In addition to this obvious bullish price reversal on the weekly chart, here are five other risk reversal factors that you may have missed.
A credit reversal
Not very long ago, the market consensus was a U.S. recession is just around the corner. Historically recessions are equity bull market killers.
One characteristic of a recession is a credit crunch. The Fed’s quarterly Senior Loan Officer Opinion Survey (SLOOS) showed some surprising results. Banks tightening credit standards for corporate loans (blue line, inverted scale) reversed a tightening trend and eased. This indicator has been highly correlated with real GDP growth (red line).
Recession, what recession?
A term premium reversal
Also not very long ago, the market was highly concerned about a rising term premium, or the price demanded by investors to hold long-dated bond maturities. Numerous Fed speakers acknowledged that a rising term premium was tightening financial conditions, which lessened the necessity for the Fed to raise rates. The latest Quarterly Refunding Announcement revealed a lower level than expected supply of Treasury bonds and sparked a bond market rally. The term premium fell as a consequence of lower yields.
Does that mean the Fed will have to raise rates to compensate for a falling term premium? Not necessarily. Improvements in productivity gives the Fed more wiggle room as better productivity is conducive to non-inflationary growth.
In fact, BoA pointed out that productivity improvements have enabled real revenue per worker to near all-time highs.
An earnings expectations reversal
From a fundamental perspective, market expectations of an earnings recession and recovery are almost upon us. FactSet reports that consensus EPS estimates for the S&P 500 calls for quarterly EPS to trough in Q4 and recover starting in Q1. As markets are forward-looking and usually look ahead 6–12 months, any weakness has already been discounted.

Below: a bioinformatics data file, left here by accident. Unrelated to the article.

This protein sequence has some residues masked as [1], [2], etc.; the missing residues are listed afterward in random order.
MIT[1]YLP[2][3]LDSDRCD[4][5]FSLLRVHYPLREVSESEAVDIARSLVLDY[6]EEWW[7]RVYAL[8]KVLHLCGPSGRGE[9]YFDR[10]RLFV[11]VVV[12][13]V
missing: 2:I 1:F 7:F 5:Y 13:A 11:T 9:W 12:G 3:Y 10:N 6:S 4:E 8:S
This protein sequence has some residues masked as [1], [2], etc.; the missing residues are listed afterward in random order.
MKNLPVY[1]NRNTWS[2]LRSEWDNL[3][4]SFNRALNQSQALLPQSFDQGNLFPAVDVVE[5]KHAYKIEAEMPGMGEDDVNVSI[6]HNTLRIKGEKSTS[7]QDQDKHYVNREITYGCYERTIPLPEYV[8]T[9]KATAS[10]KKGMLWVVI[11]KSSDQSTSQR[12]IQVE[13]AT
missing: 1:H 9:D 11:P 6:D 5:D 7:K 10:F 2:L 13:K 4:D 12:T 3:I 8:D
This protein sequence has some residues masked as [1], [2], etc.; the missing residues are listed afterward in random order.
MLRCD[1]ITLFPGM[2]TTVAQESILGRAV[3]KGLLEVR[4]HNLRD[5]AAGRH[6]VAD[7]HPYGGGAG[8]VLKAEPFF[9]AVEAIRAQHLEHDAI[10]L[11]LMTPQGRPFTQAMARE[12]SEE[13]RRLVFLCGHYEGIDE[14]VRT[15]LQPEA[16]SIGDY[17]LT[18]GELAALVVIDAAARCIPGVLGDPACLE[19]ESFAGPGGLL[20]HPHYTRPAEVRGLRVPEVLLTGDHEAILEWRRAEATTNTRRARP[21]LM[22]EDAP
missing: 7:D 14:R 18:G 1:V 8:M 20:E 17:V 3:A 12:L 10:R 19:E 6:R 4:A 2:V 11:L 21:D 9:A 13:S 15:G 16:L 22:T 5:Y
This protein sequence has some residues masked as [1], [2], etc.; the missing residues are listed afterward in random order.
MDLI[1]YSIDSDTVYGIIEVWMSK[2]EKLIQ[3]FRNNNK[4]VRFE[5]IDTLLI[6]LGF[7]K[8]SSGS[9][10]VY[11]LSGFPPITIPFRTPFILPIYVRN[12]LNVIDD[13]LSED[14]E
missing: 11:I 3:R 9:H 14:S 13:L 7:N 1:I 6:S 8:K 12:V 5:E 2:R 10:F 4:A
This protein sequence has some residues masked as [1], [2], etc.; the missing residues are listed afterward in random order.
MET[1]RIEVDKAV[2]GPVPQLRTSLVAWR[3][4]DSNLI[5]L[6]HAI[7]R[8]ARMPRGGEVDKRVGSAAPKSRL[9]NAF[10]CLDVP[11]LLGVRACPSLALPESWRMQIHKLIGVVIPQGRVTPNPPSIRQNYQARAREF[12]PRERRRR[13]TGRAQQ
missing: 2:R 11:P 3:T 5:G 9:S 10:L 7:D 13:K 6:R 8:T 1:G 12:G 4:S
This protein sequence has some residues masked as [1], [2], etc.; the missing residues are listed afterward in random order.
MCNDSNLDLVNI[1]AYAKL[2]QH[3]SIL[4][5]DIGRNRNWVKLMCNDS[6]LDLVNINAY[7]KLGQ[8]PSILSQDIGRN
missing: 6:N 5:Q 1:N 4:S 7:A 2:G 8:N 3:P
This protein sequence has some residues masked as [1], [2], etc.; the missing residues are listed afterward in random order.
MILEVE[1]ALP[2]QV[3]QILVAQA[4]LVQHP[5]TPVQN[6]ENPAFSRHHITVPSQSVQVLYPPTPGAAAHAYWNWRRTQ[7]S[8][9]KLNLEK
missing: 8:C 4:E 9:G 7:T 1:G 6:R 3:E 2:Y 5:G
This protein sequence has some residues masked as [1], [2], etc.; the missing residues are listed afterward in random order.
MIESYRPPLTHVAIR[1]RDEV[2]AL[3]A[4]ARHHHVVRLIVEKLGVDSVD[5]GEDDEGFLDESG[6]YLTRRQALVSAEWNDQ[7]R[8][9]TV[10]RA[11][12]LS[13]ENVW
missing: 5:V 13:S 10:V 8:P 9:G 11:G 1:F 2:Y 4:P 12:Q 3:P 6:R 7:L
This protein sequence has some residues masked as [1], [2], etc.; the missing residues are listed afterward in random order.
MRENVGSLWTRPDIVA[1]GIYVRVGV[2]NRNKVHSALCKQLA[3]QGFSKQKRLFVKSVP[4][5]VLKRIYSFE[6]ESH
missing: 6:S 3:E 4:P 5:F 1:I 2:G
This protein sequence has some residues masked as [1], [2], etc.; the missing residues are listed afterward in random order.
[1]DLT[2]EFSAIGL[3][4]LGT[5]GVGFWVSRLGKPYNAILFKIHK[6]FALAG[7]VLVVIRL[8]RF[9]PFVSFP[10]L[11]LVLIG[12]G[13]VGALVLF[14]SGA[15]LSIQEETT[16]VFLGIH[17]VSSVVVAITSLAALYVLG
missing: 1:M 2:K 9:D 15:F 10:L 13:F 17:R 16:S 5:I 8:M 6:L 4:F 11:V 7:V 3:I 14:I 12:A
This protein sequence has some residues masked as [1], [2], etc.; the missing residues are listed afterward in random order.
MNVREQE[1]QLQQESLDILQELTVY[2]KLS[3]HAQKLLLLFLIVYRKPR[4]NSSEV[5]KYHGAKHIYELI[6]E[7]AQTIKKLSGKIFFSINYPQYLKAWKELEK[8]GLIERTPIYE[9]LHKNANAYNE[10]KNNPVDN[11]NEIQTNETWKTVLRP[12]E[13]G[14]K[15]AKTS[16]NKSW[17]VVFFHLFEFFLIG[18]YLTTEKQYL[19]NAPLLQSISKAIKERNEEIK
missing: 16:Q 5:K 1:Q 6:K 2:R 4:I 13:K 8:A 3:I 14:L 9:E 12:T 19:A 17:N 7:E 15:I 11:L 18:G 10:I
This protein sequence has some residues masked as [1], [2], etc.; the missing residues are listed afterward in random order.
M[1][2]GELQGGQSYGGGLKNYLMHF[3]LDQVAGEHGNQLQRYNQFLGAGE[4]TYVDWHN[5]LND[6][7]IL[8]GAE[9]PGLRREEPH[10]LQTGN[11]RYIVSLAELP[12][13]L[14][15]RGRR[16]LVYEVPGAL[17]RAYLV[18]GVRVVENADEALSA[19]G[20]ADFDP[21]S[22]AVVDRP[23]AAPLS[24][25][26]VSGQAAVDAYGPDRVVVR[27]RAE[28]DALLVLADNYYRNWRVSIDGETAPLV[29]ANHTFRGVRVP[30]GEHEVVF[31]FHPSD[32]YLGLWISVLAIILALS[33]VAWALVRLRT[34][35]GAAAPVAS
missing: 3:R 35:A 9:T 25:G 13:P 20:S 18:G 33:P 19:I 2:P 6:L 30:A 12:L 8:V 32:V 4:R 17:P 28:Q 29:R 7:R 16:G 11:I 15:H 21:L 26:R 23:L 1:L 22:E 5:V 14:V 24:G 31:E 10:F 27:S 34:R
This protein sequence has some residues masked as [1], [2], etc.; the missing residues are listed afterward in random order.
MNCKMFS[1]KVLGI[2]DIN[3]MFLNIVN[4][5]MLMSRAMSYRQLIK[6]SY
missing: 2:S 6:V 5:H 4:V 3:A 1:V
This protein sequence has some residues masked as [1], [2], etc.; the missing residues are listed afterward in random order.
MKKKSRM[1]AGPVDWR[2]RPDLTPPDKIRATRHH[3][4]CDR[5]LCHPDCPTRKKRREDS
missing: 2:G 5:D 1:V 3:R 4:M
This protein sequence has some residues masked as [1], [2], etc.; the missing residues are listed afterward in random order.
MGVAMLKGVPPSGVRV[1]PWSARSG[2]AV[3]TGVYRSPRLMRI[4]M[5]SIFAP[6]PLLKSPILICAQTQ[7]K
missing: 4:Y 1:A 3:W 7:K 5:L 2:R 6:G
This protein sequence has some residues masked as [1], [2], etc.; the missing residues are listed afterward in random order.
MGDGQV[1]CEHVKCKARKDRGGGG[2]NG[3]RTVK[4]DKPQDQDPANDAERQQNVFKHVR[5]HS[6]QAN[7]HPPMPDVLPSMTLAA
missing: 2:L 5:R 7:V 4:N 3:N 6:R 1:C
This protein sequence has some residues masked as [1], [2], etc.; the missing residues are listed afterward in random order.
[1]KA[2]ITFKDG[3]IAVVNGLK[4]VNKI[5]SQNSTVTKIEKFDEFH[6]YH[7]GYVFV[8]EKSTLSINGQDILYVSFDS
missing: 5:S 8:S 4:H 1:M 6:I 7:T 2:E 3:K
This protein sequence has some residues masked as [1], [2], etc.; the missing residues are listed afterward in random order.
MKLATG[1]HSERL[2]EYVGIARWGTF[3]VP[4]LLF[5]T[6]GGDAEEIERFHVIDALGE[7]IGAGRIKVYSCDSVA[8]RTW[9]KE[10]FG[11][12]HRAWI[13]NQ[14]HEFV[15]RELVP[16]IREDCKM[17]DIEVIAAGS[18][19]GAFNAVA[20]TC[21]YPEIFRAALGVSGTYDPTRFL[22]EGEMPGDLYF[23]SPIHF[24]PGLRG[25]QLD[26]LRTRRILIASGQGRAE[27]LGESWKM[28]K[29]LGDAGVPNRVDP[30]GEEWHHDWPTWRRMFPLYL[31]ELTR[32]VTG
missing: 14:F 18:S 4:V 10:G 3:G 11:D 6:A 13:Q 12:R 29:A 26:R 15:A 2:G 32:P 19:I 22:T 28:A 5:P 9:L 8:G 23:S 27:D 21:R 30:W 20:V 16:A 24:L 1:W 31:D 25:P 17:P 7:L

Indeed, the Q3 GDP growth came in at a sizzling 4.9%, the Atlanta Fed’s Q4 GDPNow has slowed to 2.1%.
Nevertheless, S&P 500 consensus forward 12-month EPS are continuing to rise, indicating bullish fundamental momentum.
An emerging market risk reversal
I have highlighted how the S&P 500 has been inversely correlated to the USD in the past. The USD Index, which is heavily influenced by the weakness in the euro and the Japanese yen for idiosyncratic reasons, is testing a key support level. However, the more sensitive emerging market currencies (bottom panel) have already rallied above a key resistance level, which has bullish implications for risk appetite.
Callum Thomas of Topdown Charts also pointed out that EM breadth is surging, which is an early sign of improving global risk appetite.
A geopolitical risk appetite reversal
Finally, remember the surprise Hamas attack on Israel and the market fears of what may happen when Israel responded? Since then, while Hezbollah and Iran have used tough rhetoric, they pulled back from participating in the war and the risk of conflict enlargement has receded. As a consequence, the geopolitical risk premium has narrowed. Israeli stocks have begun to recover and oil prices have receded.
This is emphatically not a call to buy the Israeli market, only an illustration of how the geopolitical risk premium has narrowed.
In conclusion, we’re old enough to remember how the market was panicked about a U.S. recession and a rising term premium in the Treasury market. Since then, a series of positive technical, macro and fundamental reversals has occurred to alleviate those concerns. These reversals of an extremely bearish psychology are bullish for risk assets.